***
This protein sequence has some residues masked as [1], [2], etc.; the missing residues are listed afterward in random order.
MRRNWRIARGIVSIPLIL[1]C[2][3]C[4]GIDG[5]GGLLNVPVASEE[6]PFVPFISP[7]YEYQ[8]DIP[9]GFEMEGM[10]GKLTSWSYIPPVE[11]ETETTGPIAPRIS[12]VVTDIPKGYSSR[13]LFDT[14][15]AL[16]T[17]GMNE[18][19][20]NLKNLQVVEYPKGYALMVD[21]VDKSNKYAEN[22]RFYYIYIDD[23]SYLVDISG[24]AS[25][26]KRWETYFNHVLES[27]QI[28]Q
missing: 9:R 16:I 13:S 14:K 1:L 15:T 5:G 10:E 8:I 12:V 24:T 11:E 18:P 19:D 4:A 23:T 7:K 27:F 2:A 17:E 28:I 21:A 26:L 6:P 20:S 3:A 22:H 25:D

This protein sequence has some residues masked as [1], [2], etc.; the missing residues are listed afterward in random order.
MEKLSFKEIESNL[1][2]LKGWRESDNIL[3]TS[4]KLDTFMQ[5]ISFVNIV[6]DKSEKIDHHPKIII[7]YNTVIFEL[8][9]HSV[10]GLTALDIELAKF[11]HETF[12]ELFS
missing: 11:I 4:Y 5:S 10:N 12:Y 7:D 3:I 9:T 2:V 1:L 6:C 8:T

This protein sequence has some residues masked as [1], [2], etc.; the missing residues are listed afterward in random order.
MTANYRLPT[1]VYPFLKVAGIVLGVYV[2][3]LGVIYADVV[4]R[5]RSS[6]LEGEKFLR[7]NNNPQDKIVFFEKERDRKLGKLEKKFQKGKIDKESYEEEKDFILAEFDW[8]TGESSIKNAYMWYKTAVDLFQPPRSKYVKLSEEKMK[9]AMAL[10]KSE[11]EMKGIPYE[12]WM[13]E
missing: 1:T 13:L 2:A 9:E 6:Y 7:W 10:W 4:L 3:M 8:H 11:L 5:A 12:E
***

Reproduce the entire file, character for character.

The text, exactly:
This protein sequence has some residues masked as [1], [2], etc.; the missing residues are listed afterward in random order.
MRRNWRIARGIVSIPLIL[1]C[2][3]C[4]GIDG[5]GGLLNVPVASEE[6]PFVPFISP[7]YEYQ[8]DIP[9]GFEMEGM[10]GKLTSWSYIPPVE[11]ETETTGPIAPRIS[12]VVTDIPKGYSSR[13]LFDT[14][15]AL[16]T[17]GMNE[18][19][20]NLKNLQVVEYPKGYALMVD[21]VDKSNKYAEN[22]RFYYIYIDD[23]SYLVDISG[24]AS[25][26]KRWETYFNHVLES[27]QI[28]Q
missing: 9:R 16:I 13:S 14:K 1:L 15:T 5:G 10:E 8:I 12:V 24:T 11:E 18:P 19:D 4:A 23:T 7:K 27:F 2:A 17:E 28:I 21:A 26:L 6:P 20:S 3:A 22:H 25:D

This protein sequence has some residues masked as [1], [2], etc.; the missing residues are listed afterward in random order.
MEKLSFKEIESNL[1][2]LKGWRESDNIL[3]TS[4]KLDTFMQ[5]ISFVNIV[6]DKSEKIDHHPKIII[7]YNTVIFEL[8][9]HSV[10]GLTALDIELAKF[11]HETF[12]ELFS
missing: 11:I 4:Y 5:S 10:N 12:Y 7:D 3:I 9:T 2:V 1:L 6:C 8:T

This protein sequence has some residues masked as [1], [2], etc.; the missing residues are listed afterward in random order.
MTANYRLPT[1]VYPFLKVAGIVLGVYV[2][3]LGVIYADVV[4]R[5]RSS[6]LEGEKFLR[7]NNNPQDKIVFFEKERDRKLGKLEKKFQKGKIDKESYEEEKDFILAEFDW[8]TGESSIKNAYMWYKTAVDLFQPPRSKYVKLSEEKMK[9]AMAL[10]KSE[11]EMKGIPYE[12]WM[13]E
missing: 1:T 13:L 2:A 9:E 6:Y 7:W 10:W 4:L 3:M 8:H 11:L 5:A 12:E